In our focus of 7 May, we discussed the introduction of the Industrial Relations (Restoring Fairness) and Other Legislation Amendment Bill 2015 (Bill) into the Queensland Parliament.  The Bill was passed last night.  As flagged in that article, the Treasurer and Minister for Employment and Industrial Relations made amendments to the Bill to repeal the provisions mandating contracts for all senior medical officers (SMOs) and restore their rights to collectively bargain. 

The Bill (including all of the changes discussed in our article of 7 May) is likely to take effect next week.

What is happening to high-income guarantee contracts?

From the day that the amendments take effect, chapter 6A of the Industrial Relations Act 1999 (Qld) will be repealed.  As a consequence:

  •  all high-income guarantee contracts (HIGCs) (including SMO contracts) will no longer be known as HIGCs
  •  those former HIGCs will continue to have effect as common law contracts of employment termed ‘continuing contracts’
  •  those employees covered by such contracts will no longer be excluded from bringing claims that their dismissal was harsh, unjust or unreasonable, and
  •  those employees covered by such contracts will no longer be excluded from bargaining for a certified agreement.

The amendments to the Bill make it clear that the repeal of chapter 6A (and the change from a HIGC to a continuing contract) does not constitute a termination of employment for those employees on HIGCs or entitle them to a payment of money or other compensation.

How do the changes affect SMOs?

The amendments contain a range of provisions aimed at SMO contracts.  In particular, they foreshadow the eventual move of SMOs from HIGCs to new collective arrangements (a certified agreement (MOCA4), or arbitrated determination, underpinned by a modern award).  The move to collective arrangements would then terminate the ‘continuing contracts’.

Prior to the new collective arrangements being finalised, the former HIGCs will continue to apply as continuing contracts.  Existing industrial instruments (ie. MOCA3) will not apply to SMOs immediately upon commencement of the amendments. 

Are SMOs reverting to MOCA3?

Although MOCA3 will not immediately apply to SMOs, the amendments build in an ability for either the Department of Health or a union party to MOCA3 to apply (from 1 August 2015) to the Queensland Industrial Relations Commission (QIRC) to re-enliven MOCA3 (other than its private practice provision) and the relevant underpinning awards.  If such an application is made, the QIRC must make an order to re-enliven those instruments so that they apply to SMOs.  MOCA3 (other than its private practice provision) and the relevant underpinning awards would then apply to SMOs and their continuing contracts (other than for private practice and employment details) would terminate.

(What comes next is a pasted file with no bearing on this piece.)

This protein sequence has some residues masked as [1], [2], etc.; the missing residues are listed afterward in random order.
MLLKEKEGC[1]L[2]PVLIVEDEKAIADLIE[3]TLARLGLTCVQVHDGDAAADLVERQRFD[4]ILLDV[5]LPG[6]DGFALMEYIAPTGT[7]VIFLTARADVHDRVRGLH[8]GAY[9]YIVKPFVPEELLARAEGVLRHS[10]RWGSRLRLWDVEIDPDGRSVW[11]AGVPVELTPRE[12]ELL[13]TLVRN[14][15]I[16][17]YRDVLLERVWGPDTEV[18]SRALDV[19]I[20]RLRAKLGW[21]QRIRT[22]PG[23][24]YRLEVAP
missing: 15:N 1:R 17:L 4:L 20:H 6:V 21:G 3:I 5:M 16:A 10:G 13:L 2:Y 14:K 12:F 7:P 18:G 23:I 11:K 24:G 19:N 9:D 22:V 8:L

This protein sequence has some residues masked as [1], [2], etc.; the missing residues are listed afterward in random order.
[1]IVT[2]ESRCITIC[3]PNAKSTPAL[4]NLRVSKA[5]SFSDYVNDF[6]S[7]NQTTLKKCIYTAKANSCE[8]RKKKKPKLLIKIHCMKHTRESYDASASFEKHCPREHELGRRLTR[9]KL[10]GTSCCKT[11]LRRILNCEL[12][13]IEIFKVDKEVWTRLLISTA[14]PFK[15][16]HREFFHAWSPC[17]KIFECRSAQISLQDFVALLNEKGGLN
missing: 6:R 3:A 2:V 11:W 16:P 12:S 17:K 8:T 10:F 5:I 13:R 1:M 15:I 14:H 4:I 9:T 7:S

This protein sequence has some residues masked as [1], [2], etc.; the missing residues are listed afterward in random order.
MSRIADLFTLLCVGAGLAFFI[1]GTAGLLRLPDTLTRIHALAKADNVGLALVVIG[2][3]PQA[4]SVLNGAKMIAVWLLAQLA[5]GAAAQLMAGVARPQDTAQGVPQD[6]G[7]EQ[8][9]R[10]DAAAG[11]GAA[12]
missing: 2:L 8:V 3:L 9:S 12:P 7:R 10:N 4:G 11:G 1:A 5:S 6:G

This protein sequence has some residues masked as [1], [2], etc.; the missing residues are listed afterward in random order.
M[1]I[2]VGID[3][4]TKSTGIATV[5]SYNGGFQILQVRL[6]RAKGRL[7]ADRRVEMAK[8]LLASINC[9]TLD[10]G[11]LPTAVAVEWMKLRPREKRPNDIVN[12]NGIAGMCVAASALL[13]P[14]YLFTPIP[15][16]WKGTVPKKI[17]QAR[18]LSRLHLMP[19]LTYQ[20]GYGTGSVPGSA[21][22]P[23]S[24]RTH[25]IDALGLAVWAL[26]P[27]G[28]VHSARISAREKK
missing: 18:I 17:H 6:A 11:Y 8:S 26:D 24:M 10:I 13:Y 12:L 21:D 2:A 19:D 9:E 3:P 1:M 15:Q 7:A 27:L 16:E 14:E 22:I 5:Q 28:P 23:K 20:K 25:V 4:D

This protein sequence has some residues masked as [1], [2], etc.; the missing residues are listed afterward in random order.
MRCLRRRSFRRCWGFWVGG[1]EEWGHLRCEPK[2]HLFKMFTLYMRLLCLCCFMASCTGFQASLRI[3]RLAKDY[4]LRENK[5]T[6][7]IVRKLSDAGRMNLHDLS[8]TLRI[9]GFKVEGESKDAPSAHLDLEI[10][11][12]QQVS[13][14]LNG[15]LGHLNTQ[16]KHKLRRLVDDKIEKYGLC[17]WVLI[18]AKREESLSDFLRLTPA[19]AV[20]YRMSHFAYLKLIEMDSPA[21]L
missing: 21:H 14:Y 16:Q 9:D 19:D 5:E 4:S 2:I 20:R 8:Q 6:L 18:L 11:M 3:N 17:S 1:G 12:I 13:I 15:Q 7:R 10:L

If the QIRC re-enlivens MOCA3 and its underpinning awards for SMOs, they will apply to SMOs until MOCA4, or an arbitrated determination, commences applying to SMOs.

Modern award for SMOs?

As outlined in our earlier article on the Bill, the amendments require the Commission to ‘wash’ awards that have already been modernised by the QIRC, including the Resident Medical Officers’ (Queensland Health) Award – State 2014, to incorporate material which was previously not allowable. 

The amendments to the Bill made last night additionally require the QIRC to treat the pre-modern SMO Awards (the District Health Services – Senior Medical Officers and Residential Medical Officers’ Award – State 2012 and the Medical Superintendents with Right of Private Practice and Medical Officers with Right of Private Practice – Queensland Public Hospitals, Award – State 2012) as relevant awards for the purposes of the washing exercise.  The Explanatory Notes to the Bill make it clear that the intention of this is that the QIRC will make one modern award for resident medical officers and SMOs.

Once the modern award has been appropriately washed, MOCA4 can then be finalised.

Rights reinstated

Along with the reinstatement of the ability to bargain and challenge dismissals for being harsh, unjust or unreasonable, from the date that the Bill commences operating, SMOs will again be able to bring industrial disputes to the QIRC or challenge administrative decisions about their employment in a judicial review application. 

The relationship between health employment directives (HEDs) and industrial instruments will be altered to provide that an HED cannot override an industrial instrument unless the terms and conditions in the HED are more favourable to the employee than those in the industrial instrument. 

These changes will represent a significant shift in the management of SMOs in Queensland.